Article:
Subtropical Storm Debby forms in the Atlantic

  • Subtropical Storm Debby forms in the Atlantic

Subtropical Storm Debby forms in the Atlantic

Subtropical Storm Debby is expected to fall apart in a couple days and is not a threat to land, the National Hurricane Center said.

Hurricane John was centered about 320 miles southwest of the Mexican port of Manzanillo, with maximum sustained winds of 75 mph late in the afternoon. The tropical-storm-force winds associated with Debby are well removed from the center as indicated by a recent ASCT pass and are occurring within a cyclonically curved band of moderate convection.

An American-based meteorology group has said cool water in the Atlantic could lead to fewer tropical storms this year.

A tropical storm watch has been issued for the Big Island of Hawaii as Hurricane Hector on Tuesday kept churning west across the Pacific as a powerful Category 4 hurricane.

Wind: Tropical-storm-force winds (39 to 73 mph) are possible across the Big Island late Tuesday and Wednesday. A Tropical Storm Warning is in effect from Tecpan de Galeana to Cabo Corrientes, Mexico and a Tropical Storm Watch is in effect for Los Barilles to Todo Santos, Mexico.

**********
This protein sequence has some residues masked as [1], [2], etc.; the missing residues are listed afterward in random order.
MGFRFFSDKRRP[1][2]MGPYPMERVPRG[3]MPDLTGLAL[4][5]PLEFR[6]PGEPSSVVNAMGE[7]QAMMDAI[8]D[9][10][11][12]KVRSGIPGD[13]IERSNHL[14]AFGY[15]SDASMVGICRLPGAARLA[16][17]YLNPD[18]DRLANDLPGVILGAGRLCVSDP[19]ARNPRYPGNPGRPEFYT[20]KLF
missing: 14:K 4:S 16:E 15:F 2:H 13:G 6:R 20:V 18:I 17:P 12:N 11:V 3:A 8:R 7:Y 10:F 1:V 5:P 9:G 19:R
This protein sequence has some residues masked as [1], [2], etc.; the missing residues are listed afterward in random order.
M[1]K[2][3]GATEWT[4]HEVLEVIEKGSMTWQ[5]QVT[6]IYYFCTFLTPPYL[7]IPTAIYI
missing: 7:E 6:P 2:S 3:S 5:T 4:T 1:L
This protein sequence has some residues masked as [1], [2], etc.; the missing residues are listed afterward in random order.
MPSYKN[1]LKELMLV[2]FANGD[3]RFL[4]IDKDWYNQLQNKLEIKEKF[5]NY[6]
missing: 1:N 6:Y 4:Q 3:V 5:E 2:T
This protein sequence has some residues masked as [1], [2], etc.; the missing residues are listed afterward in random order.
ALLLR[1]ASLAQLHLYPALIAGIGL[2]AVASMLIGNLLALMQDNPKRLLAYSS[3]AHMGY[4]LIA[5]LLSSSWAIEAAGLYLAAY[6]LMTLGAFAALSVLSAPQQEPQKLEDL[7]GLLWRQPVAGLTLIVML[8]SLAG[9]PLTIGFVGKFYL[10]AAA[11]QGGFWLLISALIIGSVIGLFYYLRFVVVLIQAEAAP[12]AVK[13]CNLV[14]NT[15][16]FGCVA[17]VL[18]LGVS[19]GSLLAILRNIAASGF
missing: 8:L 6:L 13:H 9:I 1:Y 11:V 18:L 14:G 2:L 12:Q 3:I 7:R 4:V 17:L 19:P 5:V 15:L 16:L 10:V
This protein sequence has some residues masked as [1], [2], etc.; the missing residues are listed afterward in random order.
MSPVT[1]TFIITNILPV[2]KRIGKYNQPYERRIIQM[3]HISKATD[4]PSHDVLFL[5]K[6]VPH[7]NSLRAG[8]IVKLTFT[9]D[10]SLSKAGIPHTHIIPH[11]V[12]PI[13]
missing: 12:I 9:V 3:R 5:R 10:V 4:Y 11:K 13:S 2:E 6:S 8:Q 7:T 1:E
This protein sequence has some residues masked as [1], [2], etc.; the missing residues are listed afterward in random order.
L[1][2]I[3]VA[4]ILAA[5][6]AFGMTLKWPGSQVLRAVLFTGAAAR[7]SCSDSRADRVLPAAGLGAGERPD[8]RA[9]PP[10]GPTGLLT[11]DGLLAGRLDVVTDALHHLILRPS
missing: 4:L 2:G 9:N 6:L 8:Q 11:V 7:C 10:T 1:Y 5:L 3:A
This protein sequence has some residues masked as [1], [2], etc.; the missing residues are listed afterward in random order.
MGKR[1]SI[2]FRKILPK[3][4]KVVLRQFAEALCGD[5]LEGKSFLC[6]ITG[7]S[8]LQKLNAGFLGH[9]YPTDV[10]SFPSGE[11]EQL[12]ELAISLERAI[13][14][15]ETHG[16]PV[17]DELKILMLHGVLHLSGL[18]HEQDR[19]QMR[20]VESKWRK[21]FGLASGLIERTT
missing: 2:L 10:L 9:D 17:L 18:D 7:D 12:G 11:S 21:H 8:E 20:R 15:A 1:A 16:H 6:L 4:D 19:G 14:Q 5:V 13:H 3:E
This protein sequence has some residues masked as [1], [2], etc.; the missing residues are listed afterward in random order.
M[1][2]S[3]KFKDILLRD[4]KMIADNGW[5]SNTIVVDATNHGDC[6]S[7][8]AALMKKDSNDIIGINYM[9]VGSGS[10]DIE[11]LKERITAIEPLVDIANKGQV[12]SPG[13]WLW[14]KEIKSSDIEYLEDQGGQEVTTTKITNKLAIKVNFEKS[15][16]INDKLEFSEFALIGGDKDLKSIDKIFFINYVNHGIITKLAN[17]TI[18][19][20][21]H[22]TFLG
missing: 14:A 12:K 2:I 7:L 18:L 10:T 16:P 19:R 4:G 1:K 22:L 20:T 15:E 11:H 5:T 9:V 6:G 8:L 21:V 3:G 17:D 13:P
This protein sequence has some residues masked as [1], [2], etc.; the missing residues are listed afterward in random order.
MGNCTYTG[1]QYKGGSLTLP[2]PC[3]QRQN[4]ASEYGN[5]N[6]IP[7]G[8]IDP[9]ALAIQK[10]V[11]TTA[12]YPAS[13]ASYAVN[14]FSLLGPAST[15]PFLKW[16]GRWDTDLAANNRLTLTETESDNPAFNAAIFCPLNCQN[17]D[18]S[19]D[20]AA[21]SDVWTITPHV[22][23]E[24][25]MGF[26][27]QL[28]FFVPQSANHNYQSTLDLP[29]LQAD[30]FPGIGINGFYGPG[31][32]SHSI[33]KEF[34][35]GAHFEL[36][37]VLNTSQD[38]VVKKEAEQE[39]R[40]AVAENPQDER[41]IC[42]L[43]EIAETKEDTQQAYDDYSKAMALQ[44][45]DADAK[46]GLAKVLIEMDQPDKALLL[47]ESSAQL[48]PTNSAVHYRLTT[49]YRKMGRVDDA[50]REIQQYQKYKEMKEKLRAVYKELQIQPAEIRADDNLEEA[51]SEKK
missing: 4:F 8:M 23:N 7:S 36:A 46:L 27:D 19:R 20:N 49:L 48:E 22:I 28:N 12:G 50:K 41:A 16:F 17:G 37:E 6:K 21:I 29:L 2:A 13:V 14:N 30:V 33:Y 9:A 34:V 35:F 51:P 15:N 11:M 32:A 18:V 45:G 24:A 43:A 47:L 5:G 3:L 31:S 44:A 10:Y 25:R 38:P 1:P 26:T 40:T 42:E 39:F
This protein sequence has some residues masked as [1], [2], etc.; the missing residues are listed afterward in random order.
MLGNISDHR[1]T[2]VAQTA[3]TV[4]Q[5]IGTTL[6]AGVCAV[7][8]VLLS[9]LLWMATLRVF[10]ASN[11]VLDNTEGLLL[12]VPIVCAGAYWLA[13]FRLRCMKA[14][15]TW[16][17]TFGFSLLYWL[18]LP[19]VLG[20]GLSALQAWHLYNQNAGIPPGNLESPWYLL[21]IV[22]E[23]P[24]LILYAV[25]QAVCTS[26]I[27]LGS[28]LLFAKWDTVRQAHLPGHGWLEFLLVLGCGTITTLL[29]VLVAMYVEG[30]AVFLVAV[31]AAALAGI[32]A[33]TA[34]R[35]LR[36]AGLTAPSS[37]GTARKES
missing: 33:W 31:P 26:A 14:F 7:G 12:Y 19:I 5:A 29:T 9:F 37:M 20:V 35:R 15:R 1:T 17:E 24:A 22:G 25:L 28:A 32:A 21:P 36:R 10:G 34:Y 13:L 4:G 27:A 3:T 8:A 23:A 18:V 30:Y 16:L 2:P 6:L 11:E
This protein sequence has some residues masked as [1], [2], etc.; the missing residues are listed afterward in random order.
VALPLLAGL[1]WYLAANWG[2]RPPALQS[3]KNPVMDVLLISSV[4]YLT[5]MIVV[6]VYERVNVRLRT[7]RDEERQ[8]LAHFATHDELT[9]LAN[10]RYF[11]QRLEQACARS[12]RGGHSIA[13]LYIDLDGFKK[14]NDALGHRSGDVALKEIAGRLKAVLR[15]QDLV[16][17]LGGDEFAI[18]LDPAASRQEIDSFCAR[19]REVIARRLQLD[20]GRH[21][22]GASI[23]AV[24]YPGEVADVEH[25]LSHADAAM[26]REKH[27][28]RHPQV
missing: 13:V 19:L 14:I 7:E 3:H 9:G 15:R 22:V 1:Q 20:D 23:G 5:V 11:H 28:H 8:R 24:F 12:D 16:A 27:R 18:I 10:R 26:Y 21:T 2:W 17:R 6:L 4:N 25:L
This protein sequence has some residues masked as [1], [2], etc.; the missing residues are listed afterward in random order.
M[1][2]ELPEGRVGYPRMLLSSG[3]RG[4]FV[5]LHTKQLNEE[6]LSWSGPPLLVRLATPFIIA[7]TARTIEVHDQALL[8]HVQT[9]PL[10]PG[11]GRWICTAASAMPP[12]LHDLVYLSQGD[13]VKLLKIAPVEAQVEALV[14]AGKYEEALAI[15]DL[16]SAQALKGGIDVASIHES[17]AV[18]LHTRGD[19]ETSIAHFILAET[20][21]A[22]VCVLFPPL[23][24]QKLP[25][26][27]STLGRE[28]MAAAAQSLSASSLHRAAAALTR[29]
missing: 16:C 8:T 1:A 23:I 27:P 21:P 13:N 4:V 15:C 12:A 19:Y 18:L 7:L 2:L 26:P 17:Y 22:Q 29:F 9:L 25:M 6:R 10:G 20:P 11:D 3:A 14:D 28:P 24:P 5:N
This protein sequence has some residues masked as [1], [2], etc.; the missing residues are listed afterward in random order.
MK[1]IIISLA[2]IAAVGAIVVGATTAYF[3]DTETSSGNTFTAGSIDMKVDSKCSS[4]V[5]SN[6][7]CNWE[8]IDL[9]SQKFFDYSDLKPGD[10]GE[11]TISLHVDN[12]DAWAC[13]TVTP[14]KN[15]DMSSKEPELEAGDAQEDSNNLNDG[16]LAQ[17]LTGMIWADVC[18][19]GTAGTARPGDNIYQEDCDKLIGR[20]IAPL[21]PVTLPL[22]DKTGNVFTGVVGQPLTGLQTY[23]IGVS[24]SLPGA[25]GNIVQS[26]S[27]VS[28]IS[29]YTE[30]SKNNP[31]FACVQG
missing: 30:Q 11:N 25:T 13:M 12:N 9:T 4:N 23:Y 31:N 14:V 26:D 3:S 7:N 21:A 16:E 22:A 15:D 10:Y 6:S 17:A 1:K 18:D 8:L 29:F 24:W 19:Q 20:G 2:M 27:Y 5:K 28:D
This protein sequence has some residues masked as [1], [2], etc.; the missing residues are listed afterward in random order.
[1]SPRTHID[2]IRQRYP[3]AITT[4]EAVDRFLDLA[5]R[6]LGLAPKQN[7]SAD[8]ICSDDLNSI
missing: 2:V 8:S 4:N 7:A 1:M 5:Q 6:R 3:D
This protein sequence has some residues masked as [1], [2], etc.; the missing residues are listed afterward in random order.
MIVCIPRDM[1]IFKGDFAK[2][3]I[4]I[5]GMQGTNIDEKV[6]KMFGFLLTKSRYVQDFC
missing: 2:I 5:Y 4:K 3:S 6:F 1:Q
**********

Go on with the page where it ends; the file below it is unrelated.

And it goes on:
Hector also posed no immediate threat to land, but the center said people in Hawaii should monitor the storm's progress as it was projected to pass just south of the islands by midweek.

High Surf Warning up to 15 feet for east and southeast facing shores until 6 p.m. Wednesday.

Maximum sustained winds are near 65 miles per hour (100 kph) with higher gusts.

The National Oceanic and Atmospheric Administration will release its updated mid-season hurricane forecast on Thursday.

Last week finished up with a hurricane and three disturbances in the East Pacific tropics.